There is no evidence that COVID-19 vaccines will lead to an increase in cancer rates, mutant gene rates, or the number of autoimmune reactions.
Vaccines are generally safe, as they undergo rigorous clinical trials before they are approved for use by the general public. Despite this, they can cause occasional side effects, called “adverse events.” These can include allergic reactions, fainting, and certain neurological conditions like encephalitis. Most of the time, these side effects are rare and mild.
There has been an increasing amount of misinformation and disinformation spreading around the effects of the COVID-19 vaccine. In a video published on November 18, Carrie Madej, an osteopath, claims that COVID-19 vaccines may cause an increase in cancer rates, an increase in mutant gene rates, and an increase in the number of autoimmune reactions. However, these claims false.
Firstly, COVID-19 vaccines will not result in anyone developing cancer. Some of the common side effects are tenderness, swelling and/or redness at the injection site, headache, muscle ache, feeling tired, and fever/ high temperature, as noted by the NHS. A less common side effect is swelling of the glands. Moreover, the launch of a vaccine comes with a list of people who are not advised to take the vaccine based on clinical trials, and the list is regularly updated. With 51 million doses of the vaccine administered globally so far, medical research has not identified cancer as a side effect of the vaccine.
Secondly, COVID-19 vaccines do not increase mutant gene rates. According to a paper published in the scientific journal Nature, "the word "mutation" typically refers to a change that affects the nucleic acids. In cellular organisms, these nucleic acids are the building blocks of DNA." In other words, gene mutation is a permanent alteration in the DNA sequence. But as we have noted in a previous check, "mRNA vaccines do not do anything to the DNA in a human cell. They just trigger an immune response by instructing the body's cells to produce the vaccine antigens." The Vaccine Alliance also says that "mRNA is not the same as DNA, and it can’t combine with our DNA to change our genetic code."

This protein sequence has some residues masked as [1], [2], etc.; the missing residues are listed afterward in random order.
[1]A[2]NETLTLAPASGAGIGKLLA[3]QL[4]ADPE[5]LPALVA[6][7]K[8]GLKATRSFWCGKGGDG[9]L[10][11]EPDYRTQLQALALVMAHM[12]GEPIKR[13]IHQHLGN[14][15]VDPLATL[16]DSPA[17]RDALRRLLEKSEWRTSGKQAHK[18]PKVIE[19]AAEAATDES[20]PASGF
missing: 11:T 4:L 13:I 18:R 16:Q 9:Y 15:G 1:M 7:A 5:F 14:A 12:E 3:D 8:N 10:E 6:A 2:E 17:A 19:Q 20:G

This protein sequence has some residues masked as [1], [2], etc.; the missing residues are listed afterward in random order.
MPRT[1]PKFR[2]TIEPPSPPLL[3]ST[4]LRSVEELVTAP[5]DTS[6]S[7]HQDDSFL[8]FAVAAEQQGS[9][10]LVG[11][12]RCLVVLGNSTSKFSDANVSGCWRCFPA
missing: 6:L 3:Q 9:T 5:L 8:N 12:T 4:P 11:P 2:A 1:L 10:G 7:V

Finally, there is no evidence that COVID-19 vaccines will increase the number of autoimmune reactions. According to MSD Manual Consumer Version, "the immune system sometimes malfunctions, interpreting the body's own tissues as foreign and producing antibodies (called autoantibodies) or immune cells that target and attack particular cells or tissues of the body. This response is called an autoimmune reaction. It results in inflammation and tissue damage."
Madej's claim implies that the COVID-19 vaccine will weaken the immune system leading to people developing autoimmune conditions, but according to Dr. Derrick Rossi, founder of Moderna, "Essentially, vaccines harness your body’s immune system to do what it does on a daily basis.” Moreover, there is currently no data available on the safety of the COVID-19 vaccination in people who already have autoimmune conditions, but the Centers for Disease Control and Prevention (CDC) said people with autoimmune conditions who have no other contraindications can still receive the vaccine. “No imbalances were observed in the occurrence of symptoms consistent with autoimmune conditions or inflammatory disorders in clinical trial participants who received an mRNA COVID-19 vaccine compared to placebo,” the CDC has said.
The COVID-19 pandemic has given rise to a lot of potentially dangerous misinformation. For reliable advice on COVID-19 including symptoms, prevention and available treatment, please refer to the World Health Organisation or your national healthcare authority.